Work After COVID-19: Return to the Office or Adopt a Hybrid Approach?

For many organizations, the COVID-19 pandemic accelerated work policies that were already gaining traction. Faced with no choice but to send many workers home indefinitely, a large number of companies transitioned to fully remote work for most of their staff. And, perhaps surprisingly, employers learned that a remote workforce actually offers quite a few benefits.

As global vaccine rollouts help get us closer to what will be the eventual end of the pandemic, here are the million-dollar questions that company decision-makers face: What will work after COVID-19 look like? Should you bring everyone back to the office? Allow them to continue working from home? Or is there a middle ground?

Let’s take a closer look at why a hybrid work solution might be the best option and what areas you need to focus on in order to manage a hybrid workforce successfully.

Why Hybrid Will Be the New Norm

What most companies introduced as a temporary business-continuity solution has now become a permanent reality; data shows that 82% of companies intend to allow some degree of remote work going forward. Over the past year, many companies have found a way to manage their remote workforces effectively. But now a new challenge awaits—managing a more complicated, hybrid workforce in which employees are allowed to switch between remote working sites and centralized office buildings, depending on their personal preference and the company’s remote working policy.

Despite the many benefits of work-from-home deployments, there are some jobs that just can’t be done remotely, e.g., in manufacturing distribution. And after spending nearly a year of working in isolation, even those who are capable of working remotely full time may look forward to working in the office alongside their colleagues, at least part time.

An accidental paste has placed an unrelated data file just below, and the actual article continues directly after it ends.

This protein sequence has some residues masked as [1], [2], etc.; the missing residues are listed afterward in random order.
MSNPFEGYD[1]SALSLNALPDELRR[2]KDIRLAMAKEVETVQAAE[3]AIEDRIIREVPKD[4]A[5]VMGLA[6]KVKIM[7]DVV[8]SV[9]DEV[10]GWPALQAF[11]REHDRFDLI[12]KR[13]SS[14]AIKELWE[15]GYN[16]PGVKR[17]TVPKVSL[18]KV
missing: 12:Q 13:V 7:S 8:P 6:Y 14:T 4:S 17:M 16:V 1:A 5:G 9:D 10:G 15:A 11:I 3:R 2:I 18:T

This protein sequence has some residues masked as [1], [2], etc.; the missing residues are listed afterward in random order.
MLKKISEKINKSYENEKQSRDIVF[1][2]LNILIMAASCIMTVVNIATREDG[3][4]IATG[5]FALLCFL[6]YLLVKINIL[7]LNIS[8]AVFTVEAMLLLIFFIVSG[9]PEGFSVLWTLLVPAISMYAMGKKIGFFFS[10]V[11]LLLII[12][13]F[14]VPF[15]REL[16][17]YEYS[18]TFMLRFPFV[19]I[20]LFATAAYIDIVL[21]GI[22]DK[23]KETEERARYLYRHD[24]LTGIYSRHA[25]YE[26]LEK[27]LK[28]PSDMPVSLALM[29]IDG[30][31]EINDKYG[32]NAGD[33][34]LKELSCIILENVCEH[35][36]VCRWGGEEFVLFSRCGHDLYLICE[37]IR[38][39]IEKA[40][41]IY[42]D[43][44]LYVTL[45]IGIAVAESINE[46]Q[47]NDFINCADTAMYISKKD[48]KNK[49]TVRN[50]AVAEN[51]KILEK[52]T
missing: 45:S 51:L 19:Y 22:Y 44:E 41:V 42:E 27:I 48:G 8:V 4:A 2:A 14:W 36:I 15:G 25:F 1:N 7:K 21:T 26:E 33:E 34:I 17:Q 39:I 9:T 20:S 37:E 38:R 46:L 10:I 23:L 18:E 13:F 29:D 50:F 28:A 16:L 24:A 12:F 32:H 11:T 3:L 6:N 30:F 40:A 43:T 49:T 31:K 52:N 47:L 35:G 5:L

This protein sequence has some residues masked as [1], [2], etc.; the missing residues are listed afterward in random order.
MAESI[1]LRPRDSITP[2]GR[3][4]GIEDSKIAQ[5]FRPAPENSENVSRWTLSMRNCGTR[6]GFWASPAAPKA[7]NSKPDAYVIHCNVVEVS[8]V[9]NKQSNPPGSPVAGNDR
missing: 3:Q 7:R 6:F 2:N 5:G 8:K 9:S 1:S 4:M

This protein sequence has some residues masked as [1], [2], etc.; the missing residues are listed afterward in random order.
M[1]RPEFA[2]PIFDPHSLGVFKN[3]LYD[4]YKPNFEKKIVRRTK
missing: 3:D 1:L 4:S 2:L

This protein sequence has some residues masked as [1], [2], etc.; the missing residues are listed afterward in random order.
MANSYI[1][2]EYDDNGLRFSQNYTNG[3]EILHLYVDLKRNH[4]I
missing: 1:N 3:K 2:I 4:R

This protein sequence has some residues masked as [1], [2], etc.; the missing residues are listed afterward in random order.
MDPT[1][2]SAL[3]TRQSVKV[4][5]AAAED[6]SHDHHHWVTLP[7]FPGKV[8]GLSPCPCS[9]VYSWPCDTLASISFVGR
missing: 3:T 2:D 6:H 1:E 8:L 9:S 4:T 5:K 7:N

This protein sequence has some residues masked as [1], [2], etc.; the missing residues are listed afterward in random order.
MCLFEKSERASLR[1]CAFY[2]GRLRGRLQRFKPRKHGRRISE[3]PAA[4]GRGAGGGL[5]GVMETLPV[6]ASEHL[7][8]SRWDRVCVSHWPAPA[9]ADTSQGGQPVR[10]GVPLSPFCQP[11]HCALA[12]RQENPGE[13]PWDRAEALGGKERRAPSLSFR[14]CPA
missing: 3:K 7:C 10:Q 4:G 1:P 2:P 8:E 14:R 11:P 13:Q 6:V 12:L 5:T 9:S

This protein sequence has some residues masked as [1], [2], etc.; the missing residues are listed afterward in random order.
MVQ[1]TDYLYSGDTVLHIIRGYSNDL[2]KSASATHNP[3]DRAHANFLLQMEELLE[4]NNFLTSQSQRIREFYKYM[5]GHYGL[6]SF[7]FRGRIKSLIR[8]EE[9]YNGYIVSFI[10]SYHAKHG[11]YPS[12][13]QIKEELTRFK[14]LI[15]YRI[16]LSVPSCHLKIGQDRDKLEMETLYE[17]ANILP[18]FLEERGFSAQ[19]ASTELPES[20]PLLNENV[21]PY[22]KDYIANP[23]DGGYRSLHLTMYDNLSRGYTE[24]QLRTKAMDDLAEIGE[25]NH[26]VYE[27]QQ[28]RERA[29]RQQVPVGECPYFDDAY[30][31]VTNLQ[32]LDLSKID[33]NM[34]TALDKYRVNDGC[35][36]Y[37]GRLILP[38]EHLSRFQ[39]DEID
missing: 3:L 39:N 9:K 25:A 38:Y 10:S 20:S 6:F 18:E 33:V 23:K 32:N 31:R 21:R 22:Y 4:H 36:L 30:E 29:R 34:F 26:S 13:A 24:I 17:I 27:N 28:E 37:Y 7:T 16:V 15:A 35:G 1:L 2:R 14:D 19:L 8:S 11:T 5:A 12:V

A recent survey conducted across 10 countries found that three in four employees are eager to return to the office, but would like to enjoy the flexibility of remote work a few days a week. As such, it appears we’re heading towards another paradigm shift in company working models: adopting a hybrid model that can potentially bring together the best of both worlds.

But as with any transition, adequate preparation and planning are essential for it to run seamlessly. Let’s look at three key areas to focus on when transitioning to a hybrid work model: retraining company managers, rethinking company culture and restructuring new employee onboarding.

Retrain Company Managers

Managing hybrid teams may seem daunting at first, but it doesn’t have to be hard. With the right technologies, tools and skills, your team leaders can easily manage teams members that switch between onsite and offsite working. You’ll also have to provide managers with the opportunities and resources to hone and adapt their existing leadership and management skills.

There should be a focus on learning and following established best practices for virtual team management—especially when it comes to striking the right balance between allowing for flexibility and holding employees accountable for their work. Let’s look at three key areas to hone in on.